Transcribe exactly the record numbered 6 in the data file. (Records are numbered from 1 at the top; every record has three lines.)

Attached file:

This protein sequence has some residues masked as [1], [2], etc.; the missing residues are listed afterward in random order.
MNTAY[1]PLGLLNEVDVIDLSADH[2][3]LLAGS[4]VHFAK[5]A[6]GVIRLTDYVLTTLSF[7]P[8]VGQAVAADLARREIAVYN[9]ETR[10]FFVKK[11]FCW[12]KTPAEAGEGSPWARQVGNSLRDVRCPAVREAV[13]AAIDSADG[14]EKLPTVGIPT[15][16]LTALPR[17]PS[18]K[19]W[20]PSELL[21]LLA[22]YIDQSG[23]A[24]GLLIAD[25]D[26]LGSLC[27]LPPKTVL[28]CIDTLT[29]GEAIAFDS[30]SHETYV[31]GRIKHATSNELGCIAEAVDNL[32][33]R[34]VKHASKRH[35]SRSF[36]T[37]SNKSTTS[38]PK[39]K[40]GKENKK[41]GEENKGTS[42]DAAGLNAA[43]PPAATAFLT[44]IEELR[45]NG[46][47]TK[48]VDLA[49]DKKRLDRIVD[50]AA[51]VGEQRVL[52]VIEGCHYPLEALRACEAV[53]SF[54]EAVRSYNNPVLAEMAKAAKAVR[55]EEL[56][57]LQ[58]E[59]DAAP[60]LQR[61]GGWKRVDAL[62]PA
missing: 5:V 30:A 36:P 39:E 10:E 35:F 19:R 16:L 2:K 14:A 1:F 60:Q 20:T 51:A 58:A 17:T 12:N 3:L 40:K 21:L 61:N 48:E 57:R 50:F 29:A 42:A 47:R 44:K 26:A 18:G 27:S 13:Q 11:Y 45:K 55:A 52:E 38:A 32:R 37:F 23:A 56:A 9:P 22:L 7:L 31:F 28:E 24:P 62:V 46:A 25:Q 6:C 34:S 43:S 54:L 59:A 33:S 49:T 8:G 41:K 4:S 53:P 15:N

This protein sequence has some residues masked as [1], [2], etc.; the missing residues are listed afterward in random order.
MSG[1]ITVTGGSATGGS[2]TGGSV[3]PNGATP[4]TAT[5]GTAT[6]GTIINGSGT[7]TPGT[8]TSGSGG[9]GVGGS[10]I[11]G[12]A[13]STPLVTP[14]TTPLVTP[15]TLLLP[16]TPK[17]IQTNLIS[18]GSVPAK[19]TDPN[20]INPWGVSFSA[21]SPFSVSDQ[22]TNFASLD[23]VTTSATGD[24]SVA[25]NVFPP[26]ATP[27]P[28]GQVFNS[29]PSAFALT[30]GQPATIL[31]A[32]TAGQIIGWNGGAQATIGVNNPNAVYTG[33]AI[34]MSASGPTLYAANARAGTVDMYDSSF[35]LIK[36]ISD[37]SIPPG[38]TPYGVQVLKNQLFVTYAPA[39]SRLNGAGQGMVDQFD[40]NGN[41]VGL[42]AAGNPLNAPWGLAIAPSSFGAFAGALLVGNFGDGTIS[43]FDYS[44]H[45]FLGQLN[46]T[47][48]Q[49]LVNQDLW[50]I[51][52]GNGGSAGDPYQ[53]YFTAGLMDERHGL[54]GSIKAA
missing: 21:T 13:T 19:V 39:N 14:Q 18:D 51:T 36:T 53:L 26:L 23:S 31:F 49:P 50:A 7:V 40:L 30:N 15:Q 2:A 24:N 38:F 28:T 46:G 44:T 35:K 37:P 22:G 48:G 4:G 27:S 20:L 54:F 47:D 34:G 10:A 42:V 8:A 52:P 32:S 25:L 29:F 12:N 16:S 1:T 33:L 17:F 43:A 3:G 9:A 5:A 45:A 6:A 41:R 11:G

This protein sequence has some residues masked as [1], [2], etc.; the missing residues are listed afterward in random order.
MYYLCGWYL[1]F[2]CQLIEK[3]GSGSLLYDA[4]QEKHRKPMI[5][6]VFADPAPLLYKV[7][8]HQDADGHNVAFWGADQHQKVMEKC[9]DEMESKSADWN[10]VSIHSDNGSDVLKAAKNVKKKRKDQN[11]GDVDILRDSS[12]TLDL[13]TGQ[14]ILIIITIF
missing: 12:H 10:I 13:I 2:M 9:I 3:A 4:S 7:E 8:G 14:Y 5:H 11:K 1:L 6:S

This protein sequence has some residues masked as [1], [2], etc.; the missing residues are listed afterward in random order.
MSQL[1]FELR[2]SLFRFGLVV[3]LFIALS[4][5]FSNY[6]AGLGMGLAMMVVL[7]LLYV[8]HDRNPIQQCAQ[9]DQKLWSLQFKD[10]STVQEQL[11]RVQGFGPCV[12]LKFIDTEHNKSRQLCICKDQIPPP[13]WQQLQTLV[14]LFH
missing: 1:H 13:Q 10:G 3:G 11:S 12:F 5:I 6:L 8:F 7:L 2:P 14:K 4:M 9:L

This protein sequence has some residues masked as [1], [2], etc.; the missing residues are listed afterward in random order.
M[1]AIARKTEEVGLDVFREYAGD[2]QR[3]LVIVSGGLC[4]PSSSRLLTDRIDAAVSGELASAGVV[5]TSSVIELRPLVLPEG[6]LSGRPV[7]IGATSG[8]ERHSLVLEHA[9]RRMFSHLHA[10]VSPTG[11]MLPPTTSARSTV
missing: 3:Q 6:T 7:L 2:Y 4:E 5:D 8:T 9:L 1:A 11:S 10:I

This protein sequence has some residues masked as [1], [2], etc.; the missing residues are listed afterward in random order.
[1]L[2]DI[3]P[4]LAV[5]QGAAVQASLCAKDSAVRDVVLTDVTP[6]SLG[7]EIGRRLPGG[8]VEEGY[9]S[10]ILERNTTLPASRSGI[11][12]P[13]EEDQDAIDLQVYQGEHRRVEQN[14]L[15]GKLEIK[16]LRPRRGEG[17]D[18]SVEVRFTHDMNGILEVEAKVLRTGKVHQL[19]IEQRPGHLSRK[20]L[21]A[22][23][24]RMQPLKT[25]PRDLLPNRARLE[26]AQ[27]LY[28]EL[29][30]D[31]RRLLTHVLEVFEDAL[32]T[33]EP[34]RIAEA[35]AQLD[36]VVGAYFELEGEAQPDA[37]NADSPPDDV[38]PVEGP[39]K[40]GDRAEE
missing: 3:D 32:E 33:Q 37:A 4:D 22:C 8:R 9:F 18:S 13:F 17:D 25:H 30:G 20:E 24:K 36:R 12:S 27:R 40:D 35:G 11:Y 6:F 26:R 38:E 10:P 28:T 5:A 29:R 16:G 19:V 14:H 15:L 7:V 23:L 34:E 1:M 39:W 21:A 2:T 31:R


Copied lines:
This protein sequence has some residues masked as [1], [2], etc.; the missing residues are listed afterward in random order.
[1]L[2]DI[3]P[4]LAV[5]QGAAVQASLCAKDSAVRDVVLTDVTP[6]SLG[7]EIGRRLPGG[8]VEEGY[9]S[10]ILERNTTLPASRSGI[11][12]P[13]EEDQDAIDLQVYQGEHRRVEQN[14]L[15]GKLEIK[16]LRPRRGEG[17]D[18]SVEVRFTHDMNGILEVEAKVLRTGKVHQL[19]IEQRPGHLSRK[20]L[21]A[22][23][24]RMQPLKT[25]PRDLLPNRARLE[26]AQ[27]LY[28]EL[29][30]D[31]RRLLTHVLEVFEDAL[32]T[33]EP[34]RIAEA[35]AQLD[36]VVGAYFELEGEAQPDA[37]NADSPPDDV[38]PVEGP[39]K[40]GDRAEE
missing: 3:D 32:E 33:Q 37:A 4:D 22:C 8:R 9:F 18:S 13:F 17:D 25:H 30:G 20:E 24:K 36:R 12:S 27:R 40:D 35:G 11:Y 6:F 26:R 38:E 10:P 28:T 5:A 29:R 16:G 19:V 14:H 15:L 7:V 23:L 34:E 1:M 39:W 21:A 2:T 31:R